We find that there are two types of love or compassion. On the one hand is compassion or love which is based on attachment or which is tinged by attachment. That type of love or compassion and feeling of intimacy is quite partial and biased, and it is based very much on the consideration that the object of one's affection or attachment is someone who is dear or close to one. On the other hand, genuine compassion is free from such attachment. There the motivation is not so much that this person is dear to me or related to me, or my friend. Rather, genuine compassion is based on the rationale that just as myself, others also have this innate desire to be happy and overcome suffering; just as myself, they have the natural right to fulfill this fundamental aspiration. Based on that recognition of this fundamental equality and commonality, one develops a sense of affinity and closeness, and based on that, one will generate love and compassion. That is genuine compassion.

It is also very clear that the level of intelligence or factor of wisdom that one has as a complementary factor will determine the intensity and the depth of one's compassion. In Buddhism, there are discussions of three principal types of compassion. One is a compassion which is not complemented by any wisdom factors. A second level of compassion is complemented by insight into the transient nature of sentient beings, their impermanent nature. At the third level of compassion, called nonobjectified compassion, the complementary factor is wisdom or insight into the ultimate nature of reality. At this level, one sees the empty nature of sentient beings, and that insight reinforces one's compassionate attitude toward sentient beings.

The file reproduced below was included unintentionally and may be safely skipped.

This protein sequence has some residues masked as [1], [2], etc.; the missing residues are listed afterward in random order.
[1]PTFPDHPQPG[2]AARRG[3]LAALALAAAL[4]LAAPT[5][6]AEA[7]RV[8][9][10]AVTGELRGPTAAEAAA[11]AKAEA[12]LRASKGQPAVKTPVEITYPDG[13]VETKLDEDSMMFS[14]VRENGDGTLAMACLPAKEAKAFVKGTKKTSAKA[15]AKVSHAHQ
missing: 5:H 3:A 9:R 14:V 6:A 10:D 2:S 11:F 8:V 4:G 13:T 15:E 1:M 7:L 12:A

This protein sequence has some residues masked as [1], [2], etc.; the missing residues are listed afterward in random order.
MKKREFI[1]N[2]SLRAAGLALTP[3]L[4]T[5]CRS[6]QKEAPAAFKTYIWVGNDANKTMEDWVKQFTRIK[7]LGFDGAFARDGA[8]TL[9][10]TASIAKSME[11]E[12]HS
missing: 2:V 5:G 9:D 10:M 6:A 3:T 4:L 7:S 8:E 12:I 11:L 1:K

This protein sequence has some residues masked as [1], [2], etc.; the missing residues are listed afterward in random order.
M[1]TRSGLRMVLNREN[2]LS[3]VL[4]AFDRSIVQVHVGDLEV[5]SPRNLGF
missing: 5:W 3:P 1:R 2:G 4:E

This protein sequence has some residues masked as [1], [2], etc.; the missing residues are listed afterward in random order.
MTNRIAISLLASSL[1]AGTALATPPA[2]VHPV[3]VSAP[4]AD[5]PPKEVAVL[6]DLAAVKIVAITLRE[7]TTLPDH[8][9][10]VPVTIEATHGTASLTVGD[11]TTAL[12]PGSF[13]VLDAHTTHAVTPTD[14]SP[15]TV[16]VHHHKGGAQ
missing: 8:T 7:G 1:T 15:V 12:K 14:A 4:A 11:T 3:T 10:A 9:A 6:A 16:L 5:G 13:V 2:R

One of my fundamental beliefs is that not only do we inherently possess this potential or basis for compassion, but also basic human nature or fundamental human nature is gentleness. Not only human beings but all sentient beings have gentleness as their fundamental nature. There are other grounds upon which I base this belief, without having to resort to the doctrine of Buddha-nature. For example, if we look at the pattern of our existence from an early age until our death, we see the way in which we are so fundamentally nurtured by affection, each other's affection, and how we feel when we are exposed to others' affection. In addition, when we ourselves have affectionate feelings or affectionate attitudes, we see how it naturally affects us from within; how we feel ourselves. Not only that, but also being affectionate and being more wholesome in our behavior and thought also seems to be much more suited to the physical structure of our body in terms of its effect on health and physical well-being. Now if this is the case, then it makes all the more sense to try to live a way of life which would be more in accordance with this basic gentle nature of our being.

However, we do find a lot of conflicts and tension, not only within our individual mind, but also within the family, when we interact with other people, and also at the societal level, the national level, the global level, and so on. How do we account for that?

One of the factors, I think, that contributes to this conflict is our imaginative faculty, or in other words, intelligence. It is also our intelligence which can find ways and means to overcome this conflict. So in order to utilize that human intelligence to overcome this conflict, which is created by human intelligence, the important factor is human compassion. I think if we look at the reality, it is quite clear the best way to overcome conflict is the spirit of reconciliation, even within oneself. That spirit has very much to do with compassion.

One aspect of compassion is to respect others' rights, and to respect others' views. That is the basis of reconciliation. I think the human spirit of reconciliation which is based on compassion is working deep down, whether the person really knows it or not. Therefore, because our basic human nature is gentleness, no matter how much we go through violence and many bad things, ultimately, the proper solution is to return to the basic human feeling, that is, human affection. So human affection, or compassion, is not only a religious matter, but in our day-to-day life, it is quite indispensable. ä_æ